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Upton Farmhouse Including Outhouse Adjoining to South

A Grade II Listed Building in Clyst St. Lawrence, Devon

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Latitude: 50.7963 / 50°47'46"N

Longitude: -3.39 / 3°23'23"W

OS Eastings: 302133

OS Northings: 100562

OS Grid: ST021005

Mapcode National: GBR LN.Z10V

Mapcode Global: FRA 36SZ.P3W

Entry Name: Upton Farmhouse Including Outhouse Adjoining to South

Listing Date: 11 November 1952

Grade: II

Source: Historic England

Source ID: 1098178

English Heritage Legacy ID: 86802

Location: Clyst St. Lawrence, East Devon, Devon, EX15

County: Devon

District: East Devon

Civil Parish: Clyst St. Lawrence

Traditional County: Devon

Lieutenancy Area (Ceremonial County): Devon

Church of England Parish: Clyst St Lawrence

Church of England Diocese: Exeter

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Listing Text

ST 00 SW
2/42 Upton farmhouse including outhouse
11.11.52 adjoining to south

Farmhouse. Early C16 with major later C16 and C17 improvements, some C19
alterations, thoroughly renovated and partly rebuilt in the late C19 - early C20.
Plastered cob on stone rubble footings; parts are rebuilt with local sandstone
rubble, and the late C19 - early C20 walls are brick; stone rubble and brick stacks
topped with C20 brick; thatch roof to the main block, the rest is slate roofed.
Plan and development: the main house has an L-plan. The main block faces east. It
has a 2-room plan with a central through passage. The right (northern) room has a
large projecting gable-end stack and the left room has a rear lateral stack which it
shares with the first room of a 2-room plan rear block. This rear block projects at
right angles that end and the rear room is the kitchen with a gable-end stack. On
the left (south) end of the house main block is an outhouse, now used as an
agricultural store, which forms a crosswing and projects forward at right angles to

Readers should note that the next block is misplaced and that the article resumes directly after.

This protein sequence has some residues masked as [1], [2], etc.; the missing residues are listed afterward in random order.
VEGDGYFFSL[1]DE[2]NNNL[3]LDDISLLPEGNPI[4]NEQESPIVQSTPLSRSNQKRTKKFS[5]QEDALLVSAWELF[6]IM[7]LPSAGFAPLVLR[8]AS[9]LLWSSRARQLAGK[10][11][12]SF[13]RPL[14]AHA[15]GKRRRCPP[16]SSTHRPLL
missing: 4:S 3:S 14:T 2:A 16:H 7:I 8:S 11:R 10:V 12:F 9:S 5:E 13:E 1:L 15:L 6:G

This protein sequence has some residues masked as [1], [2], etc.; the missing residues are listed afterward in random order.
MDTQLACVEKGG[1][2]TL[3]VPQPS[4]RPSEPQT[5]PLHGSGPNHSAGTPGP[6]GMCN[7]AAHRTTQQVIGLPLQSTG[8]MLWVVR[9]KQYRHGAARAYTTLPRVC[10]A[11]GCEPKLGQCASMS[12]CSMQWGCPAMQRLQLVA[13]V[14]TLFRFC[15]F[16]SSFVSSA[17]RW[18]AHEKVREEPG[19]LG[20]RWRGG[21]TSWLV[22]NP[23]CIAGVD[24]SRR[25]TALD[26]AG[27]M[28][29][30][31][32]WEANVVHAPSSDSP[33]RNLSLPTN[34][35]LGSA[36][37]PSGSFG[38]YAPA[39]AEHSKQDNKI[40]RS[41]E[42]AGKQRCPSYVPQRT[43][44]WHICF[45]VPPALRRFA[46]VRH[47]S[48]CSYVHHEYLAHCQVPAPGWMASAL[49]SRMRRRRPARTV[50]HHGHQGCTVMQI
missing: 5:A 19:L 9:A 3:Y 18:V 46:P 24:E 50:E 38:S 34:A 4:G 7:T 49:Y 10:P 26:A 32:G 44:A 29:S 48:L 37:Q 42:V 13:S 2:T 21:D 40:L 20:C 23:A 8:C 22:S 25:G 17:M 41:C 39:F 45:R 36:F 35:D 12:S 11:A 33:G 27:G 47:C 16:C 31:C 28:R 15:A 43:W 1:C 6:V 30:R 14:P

the main block.
This house has been much altered over the years. It seems that the main block
derives from an early C16 3-room-and-through-passage plan. The main block now
contains the former lower end service room (at the right end), the passage and the
hall (the left room). There was once an inner room occupying that part of the
outhouse adjoining the main block. The original house was open to the roof from end
to end, it was divided by low partitions and was heated by an open hearth fire. All
the evidence for the development of the main block was hidden or removed in the late
C19 - early C20. Nevertheless the stacks serving the main rooms are large enough to
suggest C16 or C17 dates. The section of theouthouse which projects forward was a
2-room plan parlour wing built in the late C16 - early C17. The first room was a
fine parlour. It was probably heated by lateral stack in the outer (southern) wall
but this was rebuilt in the C19 and therefore there is no evidence for it. There
was a small unheated room (maybe a buttery) at the front end. In the C19 all
internal partitions were removed, the roof was rebuilt , the outer wall rebuilt and
the building converted to an agricultural outhouse.
House is 2 storeys.
Exterior: the main block has a symmetrical 1:1:1-window front of early C20 mullion-